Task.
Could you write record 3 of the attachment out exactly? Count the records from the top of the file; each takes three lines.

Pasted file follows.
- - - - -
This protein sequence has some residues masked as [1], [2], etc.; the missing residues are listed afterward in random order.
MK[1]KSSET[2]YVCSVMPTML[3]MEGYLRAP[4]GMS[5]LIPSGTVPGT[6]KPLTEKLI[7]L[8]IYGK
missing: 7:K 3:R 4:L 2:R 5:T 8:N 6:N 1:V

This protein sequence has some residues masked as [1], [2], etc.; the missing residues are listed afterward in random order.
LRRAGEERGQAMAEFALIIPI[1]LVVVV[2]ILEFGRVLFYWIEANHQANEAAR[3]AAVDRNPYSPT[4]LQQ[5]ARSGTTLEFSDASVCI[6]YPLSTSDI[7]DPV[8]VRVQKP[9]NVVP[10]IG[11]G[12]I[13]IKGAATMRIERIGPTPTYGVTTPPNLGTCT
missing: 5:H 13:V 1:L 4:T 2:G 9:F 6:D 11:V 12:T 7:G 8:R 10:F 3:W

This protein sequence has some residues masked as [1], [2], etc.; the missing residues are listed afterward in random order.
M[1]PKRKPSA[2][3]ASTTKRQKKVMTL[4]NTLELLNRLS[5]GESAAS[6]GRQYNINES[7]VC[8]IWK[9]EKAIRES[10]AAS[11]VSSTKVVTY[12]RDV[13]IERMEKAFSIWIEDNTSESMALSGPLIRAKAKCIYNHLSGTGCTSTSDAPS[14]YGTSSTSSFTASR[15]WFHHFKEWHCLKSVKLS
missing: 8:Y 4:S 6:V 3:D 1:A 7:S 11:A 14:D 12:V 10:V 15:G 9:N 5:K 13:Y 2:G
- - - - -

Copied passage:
This protein sequence has some residues masked as [1], [2], etc.; the missing residues are listed afterward in random order.
M[1]PKRKPSA[2][3]ASTTKRQKKVMTL[4]NTLELLNRLS[5]GESAAS[6]GRQYNINES[7]VC[8]IWK[9]EKAIRES[10]AAS[11]VSSTKVVTY[12]RDV[13]IERMEKAFSIWIEDNTSESMALSGPLIRAKAKCIYNHLSGTGCTSTSDAPS[14]YGTSSTSSFTASR[15]WFHHFKEWHCLKSVKLS
missing: 8:Y 4:S 6:V 3:D 1:A 7:S 11:A 14:D 12:V 10:V 15:G 9:N 5:K 13:Y 2:G